Professor Moore* looked like Jabba the Hut, jowls of flesh hanging over the collar of his shirt. He watched, smirking, as other co-eds and I jockeyed for seats around the long conference table, Professor’s preferred room arrangement for this, our first college creative writing class.

Until I met Professor, I could always count on my writing pleasing teachers and professors. But assignment after assignment came back with haphazard red-pen scratches. I imagined Professor held my paper for a brief moment before tossing aside.

Professor enjoyed two things: making students cry and picking favorites. I landed in the first group, and was left out of the second like a scrawny girl in a middle school dodge ball game during gym class.

The class favorites wrote about sex, of course, and they wrote about it often. Though I lamented my mediocre scores, I refused to write about something so sacred just for him.

One fateful morning, my alarm clock malfunctioned and I was late for Professor’s class. When I arrived, he stopped class and laid into me with a barrage of insults. On and on he spat about how lazy, irresponsible and stupid I was, daring to enter his class late. Too hurt to hold back tears but to proud to leave, I stayed for the whole class.

My notebook was a soggy mess.

That day, I resolved to please Professor–if not shock the hell out of him–with my writing.

And I did.

I wrote a short story full of violence and deceit, sex and betrayal, blood and fine champagne.

The story disgusted me.

Professor loved it.

I hated Professor for a long time after that.

Years later, I realized my sordid short story paralleled scars of abuse from my childhood. The rage I felt toward Professor was a pivotal breakthrough from flowery, Pollyannic prose, and the beginning of my journey of writing hard, writing real and learning to write well.

I can’t say I agree with Professors tactics.

But I might understand, now, what he was trying to do.

See, good writing involves daring to go to deep and frightening places. Like John Coffey–the man who breathed light and life into dead things in The Green Mile–hearts come alive when we breathe into still and long-forgotten places.

Words become life when writers allow the pen to pull them places no one else wants to go.

Like leper colonies, places in the soul exist where fear hangs like shadows, veiling what we don’t understand and shielding us from disease and pain. And yet, the only way to be real and alive is to allow the pen to touch diseased and painful places.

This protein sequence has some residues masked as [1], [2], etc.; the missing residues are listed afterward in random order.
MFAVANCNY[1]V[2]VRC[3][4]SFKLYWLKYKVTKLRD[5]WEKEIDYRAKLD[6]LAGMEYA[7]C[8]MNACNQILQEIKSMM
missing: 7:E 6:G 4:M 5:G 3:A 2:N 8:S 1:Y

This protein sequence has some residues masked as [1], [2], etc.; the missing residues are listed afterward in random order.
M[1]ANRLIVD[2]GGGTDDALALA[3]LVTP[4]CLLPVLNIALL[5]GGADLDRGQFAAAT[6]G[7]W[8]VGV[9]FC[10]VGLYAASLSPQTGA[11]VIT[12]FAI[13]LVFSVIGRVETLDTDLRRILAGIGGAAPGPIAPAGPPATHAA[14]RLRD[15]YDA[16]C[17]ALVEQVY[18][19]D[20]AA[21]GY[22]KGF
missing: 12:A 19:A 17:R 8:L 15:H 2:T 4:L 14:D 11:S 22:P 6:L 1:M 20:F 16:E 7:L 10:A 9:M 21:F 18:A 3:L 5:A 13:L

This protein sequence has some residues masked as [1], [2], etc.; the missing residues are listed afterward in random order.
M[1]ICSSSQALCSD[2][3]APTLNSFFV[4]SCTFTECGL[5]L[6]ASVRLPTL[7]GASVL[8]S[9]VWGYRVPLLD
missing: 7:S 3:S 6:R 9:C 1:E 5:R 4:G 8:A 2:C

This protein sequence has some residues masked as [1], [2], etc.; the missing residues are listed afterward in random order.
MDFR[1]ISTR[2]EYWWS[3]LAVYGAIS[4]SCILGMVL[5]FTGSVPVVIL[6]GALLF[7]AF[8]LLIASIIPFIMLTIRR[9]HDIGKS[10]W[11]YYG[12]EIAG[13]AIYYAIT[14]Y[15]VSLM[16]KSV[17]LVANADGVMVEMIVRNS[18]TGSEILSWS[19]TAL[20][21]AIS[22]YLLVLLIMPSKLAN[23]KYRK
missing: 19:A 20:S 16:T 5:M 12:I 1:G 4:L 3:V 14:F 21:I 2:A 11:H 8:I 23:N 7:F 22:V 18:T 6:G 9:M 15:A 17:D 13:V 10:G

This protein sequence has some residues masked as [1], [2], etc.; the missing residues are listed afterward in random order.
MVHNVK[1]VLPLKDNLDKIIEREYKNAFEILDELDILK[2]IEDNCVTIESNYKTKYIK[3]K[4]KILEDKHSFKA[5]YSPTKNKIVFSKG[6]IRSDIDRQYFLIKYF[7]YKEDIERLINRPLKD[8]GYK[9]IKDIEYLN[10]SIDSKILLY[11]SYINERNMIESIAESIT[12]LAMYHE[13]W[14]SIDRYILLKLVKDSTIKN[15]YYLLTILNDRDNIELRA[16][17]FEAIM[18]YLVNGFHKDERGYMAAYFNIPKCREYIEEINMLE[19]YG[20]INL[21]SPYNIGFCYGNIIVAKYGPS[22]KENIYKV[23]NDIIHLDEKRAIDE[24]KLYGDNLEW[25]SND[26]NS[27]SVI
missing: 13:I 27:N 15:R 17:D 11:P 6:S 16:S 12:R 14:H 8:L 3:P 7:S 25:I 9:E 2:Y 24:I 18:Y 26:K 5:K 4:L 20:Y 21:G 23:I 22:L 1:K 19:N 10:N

It is the unsought job of the writer to burst through the gates of leper colonies . . . to run to those who are bandaged and losing limbs . . . to embrace those who smell like rotting flesh . . . and to caress touch-starved hearts until they stop trembling and maybe, just maybe, believe in life again.

Good writers learn to distinguish the honest stain of truth from pencil scratches on paper.

Good writers learn the events in life which enslave us are the ones which set us free.

Good writers endure hours–even days–of depression that come when the pen finds fragile, tender places.

Good writers touch ugly, diseased places, in order to touch ugly, diseased places of others.

Good writers allow the pen to pull them.

To set even one person free.

*This name has been changed for obvious reasons, although I do believe this professor is dead, and has been for quite some time.


To read more from Amy you can visit her website: Amy K. Sorrells

on twitter: @amysorrells

and Facebook: Amy K. Sorrells

There’s somone I’d like you to meet…

image courtesy of

I have often heard the prompting from the Holy Spirit described as “the small, still voice within.” And while I have no doubt this is the case for countless people, that small, still voice within me has too often been drowned out by a brain that is typically going in at least ten different directions. Fast.

So when I do hear that voice, I listen carefully. Ten months ago, after reading a post (and leaving a snarky yet adorable comment) on a little blog called “What I Learned Today”, that voice was clear and persistent. He said, “Offer to help this writer. His words will encourage others and will draw them to Me.” And that’s what I did. It’s what I continue to do.

I have used this blog to share stories, random silliness and the occasional rant, but one of my favorite things about HLAC is that it affords me the opportunity to share space with other voices – better voices – many of them accomplished or aspiring authors.

I have “met” some great people through this blog; cultivated wonderful, real friendships and have been blessed to read the words of some amazing writers. I have done my best to be an encourager (albeit a sarcastic one) to those whose paths I’ve crossed. I’m fairly certain this is part of what I’m supposed to be doing here. (Or so the small, still voice keeps telling me.)

But until a few weeks ago, I haven’t heard that persistent, clear voice quite so loudly. So when I did, I paid attention. Again. This time He said, “Her story needs to be told. It’s important, and I want you to help make sure that happens. Help her, too.”

So that’s what I’m doing. I’m paying attention and I’m being obedient.

For those of you who are not yet familiar with Amy Sorrells, it is my pleasure to introduce you to her.

She’s an absolute doll, and an incredibly gifted writer to boot. And no, Amy, I’m not just saying that because I have an affinity for hillbillies. Although, I gotta say, it doesn’t hurt!

Amy got “The Call” recently from literary agent Rachelle Gardner (Who just happens to be Billy Coffey’s agent. Which is awesome because now I can bug her even more.) and is currently working on her first “non-fiction narrative” which is not at all boring even though “non-fiction narrative” sounds kinda boring to me…But it’s not. Because I read the proposal and it’s excellent.

You will be hearing much more from Amy Sorrells in the near future. In the meantime, you can follow her story at

her website: Amy K. Sorrells

on twitter: @amysorrells

and Facebook: Amy K. Sorrells

Now go say “Hi” for me, will you?